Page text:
Looking for a low cost, high functionality JTAG solution for the PXA270? As of several weeks ago, the openocd project now works with the Intel/Marvell PXA270 processor. There are a number of USB based JTAG debuggers available for under $100, so the cost is minimal. This article provides a brief overview of JTAG, suggestions for your hardware design, and how to use OpenOCD (Open On-chip-debugger) with the PXA270.
Over the past 8 years, I’ve used a number of JTAG solutions for programming and debugging embedded processor systems. At the low end, there are JTAG solutions for flash programming only that just wiggle pins on a PC parallel port which in turn wiggle pins on the scan chain of the processor. This way of doing things works, but is very slow because you have to fabricate the bus cycles in software and clock the entire jtag chain just to change the state of one pin. The jtag tools from the openwince project on Sourceforge fall into this category.
More advanced JTAG tools use the debugging capability of a processor to speed up flash programming and add debugging features. This typically involves downloading a tiny bit of code into the cache or internal SRAM in the CPU. This bit of code then can receive blocks of data or instructions and run bus cycles directly through the memory controller in the device. This makes flash programming very fast as most of the work is being done by the CPU, instead of manually controlling CPU pins using a jtag chain.
In past years, there have been various attempts at creating an open source JTAG solution, but none of them have gotten very far. When I had a project that needed to get done quickly, I simply bought or upgraded a BDI2000 debugger — which is an excellent tool. The OpenOCD project now provides much of the same functionality as a BDI2000, but as in the case of the PXA270, it sometimes takes some work to get it all working.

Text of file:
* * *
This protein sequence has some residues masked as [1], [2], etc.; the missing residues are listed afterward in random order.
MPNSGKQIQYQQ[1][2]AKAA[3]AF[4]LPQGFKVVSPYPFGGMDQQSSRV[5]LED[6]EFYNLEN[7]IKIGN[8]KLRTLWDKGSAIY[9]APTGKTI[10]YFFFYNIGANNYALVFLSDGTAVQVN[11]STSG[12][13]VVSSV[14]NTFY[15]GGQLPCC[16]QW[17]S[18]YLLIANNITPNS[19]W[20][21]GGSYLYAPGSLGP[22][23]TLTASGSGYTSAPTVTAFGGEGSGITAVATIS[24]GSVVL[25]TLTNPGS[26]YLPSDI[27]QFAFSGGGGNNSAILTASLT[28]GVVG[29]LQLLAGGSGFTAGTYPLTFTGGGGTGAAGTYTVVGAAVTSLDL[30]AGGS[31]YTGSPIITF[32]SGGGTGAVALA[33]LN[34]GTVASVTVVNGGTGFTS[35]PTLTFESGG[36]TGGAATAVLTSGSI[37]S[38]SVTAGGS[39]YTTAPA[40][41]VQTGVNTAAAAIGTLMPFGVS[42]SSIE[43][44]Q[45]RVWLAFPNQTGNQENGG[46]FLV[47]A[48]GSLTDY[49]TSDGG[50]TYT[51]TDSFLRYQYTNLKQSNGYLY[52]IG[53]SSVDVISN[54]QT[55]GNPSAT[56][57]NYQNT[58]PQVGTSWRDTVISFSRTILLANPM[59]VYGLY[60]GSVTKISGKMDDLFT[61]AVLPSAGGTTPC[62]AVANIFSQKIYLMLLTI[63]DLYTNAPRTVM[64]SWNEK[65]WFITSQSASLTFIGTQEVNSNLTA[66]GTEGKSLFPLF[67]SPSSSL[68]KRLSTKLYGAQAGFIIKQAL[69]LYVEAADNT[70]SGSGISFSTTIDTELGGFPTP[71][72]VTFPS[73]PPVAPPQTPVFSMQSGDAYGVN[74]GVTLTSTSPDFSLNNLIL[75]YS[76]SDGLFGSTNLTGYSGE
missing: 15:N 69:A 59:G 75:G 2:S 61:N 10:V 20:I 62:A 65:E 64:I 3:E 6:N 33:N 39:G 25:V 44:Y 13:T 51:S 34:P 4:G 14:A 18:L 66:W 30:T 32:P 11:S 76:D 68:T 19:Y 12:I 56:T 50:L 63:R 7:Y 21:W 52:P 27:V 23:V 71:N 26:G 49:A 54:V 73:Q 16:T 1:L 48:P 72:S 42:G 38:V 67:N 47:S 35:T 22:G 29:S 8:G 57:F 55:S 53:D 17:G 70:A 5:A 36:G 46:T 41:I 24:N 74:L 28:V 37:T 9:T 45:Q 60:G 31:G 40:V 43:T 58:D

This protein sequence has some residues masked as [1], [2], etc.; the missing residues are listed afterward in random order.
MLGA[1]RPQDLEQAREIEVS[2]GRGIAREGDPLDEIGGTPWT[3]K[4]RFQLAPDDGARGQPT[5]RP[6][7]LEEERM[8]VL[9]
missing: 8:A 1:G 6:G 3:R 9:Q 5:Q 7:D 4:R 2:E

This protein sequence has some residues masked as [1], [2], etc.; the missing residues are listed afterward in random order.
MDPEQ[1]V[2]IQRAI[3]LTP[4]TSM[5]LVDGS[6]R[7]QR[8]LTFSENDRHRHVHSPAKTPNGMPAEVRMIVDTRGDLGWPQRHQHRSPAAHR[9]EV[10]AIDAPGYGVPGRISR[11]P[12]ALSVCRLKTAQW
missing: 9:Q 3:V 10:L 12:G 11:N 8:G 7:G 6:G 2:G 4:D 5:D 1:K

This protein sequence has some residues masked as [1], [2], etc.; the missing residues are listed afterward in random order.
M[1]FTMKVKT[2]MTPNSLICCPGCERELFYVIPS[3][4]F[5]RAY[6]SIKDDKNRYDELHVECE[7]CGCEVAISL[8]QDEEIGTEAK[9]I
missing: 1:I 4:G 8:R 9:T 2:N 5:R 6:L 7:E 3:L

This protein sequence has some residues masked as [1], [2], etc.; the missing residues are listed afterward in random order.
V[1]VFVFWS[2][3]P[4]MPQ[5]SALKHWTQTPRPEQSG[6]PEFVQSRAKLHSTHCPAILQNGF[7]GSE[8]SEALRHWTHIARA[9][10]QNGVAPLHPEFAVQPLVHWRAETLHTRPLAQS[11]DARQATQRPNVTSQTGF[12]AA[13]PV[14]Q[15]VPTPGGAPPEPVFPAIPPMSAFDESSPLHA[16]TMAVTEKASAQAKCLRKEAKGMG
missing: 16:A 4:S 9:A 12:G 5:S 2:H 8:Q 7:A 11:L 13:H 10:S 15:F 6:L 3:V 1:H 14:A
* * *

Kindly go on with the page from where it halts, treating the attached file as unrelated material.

OpenOCD was created by Dominic Rath as part of a diploma thesis (http://openocd.berlios.de/web/). It provides support for a wide range of target processors and JTAG debuggers. OpenOCD includes functionality for On-Chip Debugging, In-System Programming, and Boundary-Scan Testing.
Hardware design considerations
Although openocd has worked with other Xscale parts for some time, functionality for the PXA270 has not worked until recently. The primary reason for this is the way the power supplies are sequenced in most PXA270 designs. There is one supply to the PXA270 that is always on (VCC_BATT). All of the other supplies are often kept off until reset to the processor is de-asserted and the SYS_EN and PWR_EN signals go active. Because of this, some special considerations need to be taken during the sequencing of the reset signals, and the setting of the hold_rst bit in the PXA270 DCSR register.
Make sure you power the JTAG connection (Pin #1 of your JTAG connector) with VCC_BATT or some power that is always active. If you power the JTAG connector with a power supply that is controlled by the SYS_EN or PWR_EN signal, then you will loose JTAG power during the connection process and things obviously will not work.
JTAG Debugger Hardware
Most of the JTAG debugger debuggers used with OpenOCD are based on the FTDI FT2232 USB chip. The debugger I used is the arm-usb-ocd device from Olimex. At a cost of $80, you can’t afford not to have one.
OpenOCD can use two different libraries that provide access to the FTDI chip: an open source library named libftdi, and a closed source library from FTDI named libftd2xx. I could not get the opensource libftdi library to work, so I suggest you use the FTDI library for now. Otherwise, installation is pretty straightforward. Find yourself a reasonably modern Linux computer and follow instructions on the following page: http://openfacts.berlios.de/index-en.phtml?title=Building_OpenOCD . Make sure you use the –enable-ft2232_ftd2xx option when running configure. On Ubuntu 7.04: